Dean: Though I have not  read Vardy’s book myself, I think that quotation is right on. Kierkegaard explicitly puts himself in the tradition of Socrates, who famously says in Plato’s Apology that “An unexamined life is not         worth living.” And Vardy does a great job capturing the added vulnerability that Kierkegaard places in this process; reading Kierkegaard, one often feels exposed and sleep-deprived (and Kierkegaard’s own struggles with depression lend to that). Kierkegaard’s  pseudonym Father Taciturn provides the best explanation of Christianity I have heard. He says in Stages on Life’s Way: “Spiritual existence, especially the religious, is not easy; the believer continually lies out on the deep, has 70,000 fathoms of water beneath him. However long he lies out there, this still does not mean that he will gradually end up lying and relaxing on shore.” Reading Kierkegaard is a lot like reading Nietzsche. Both force you to confront what seems to be meaningless in the world. Kierkegaard is sometimes charged with being the conservative here, in that he gives us God back in the end. I actually want to suggest that Kierkegaard is more radical and more frightening. At such a frightening depth, it is easy to throw up one’s hands and curse God or deny him altogether. What is more difficult at that point is to pray.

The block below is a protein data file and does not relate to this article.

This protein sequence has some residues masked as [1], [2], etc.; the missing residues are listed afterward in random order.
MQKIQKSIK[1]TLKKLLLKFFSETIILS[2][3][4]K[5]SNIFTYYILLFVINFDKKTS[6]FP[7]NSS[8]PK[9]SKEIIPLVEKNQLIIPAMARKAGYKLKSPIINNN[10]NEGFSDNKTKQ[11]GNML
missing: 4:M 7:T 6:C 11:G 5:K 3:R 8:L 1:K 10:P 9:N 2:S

Louis: I’ve heard that Kierkegaard was reacting to the state of the church in Denmark. Vardy writes that Kierkegaard felt the church “fell far short of” true Christianity. But he also writes that “Kierkegaard did not believe that there were any outward signs of whether someone was or was not genuinely living in a God-relationship.” If there are no outward signs how can anyone know if the church is falling short?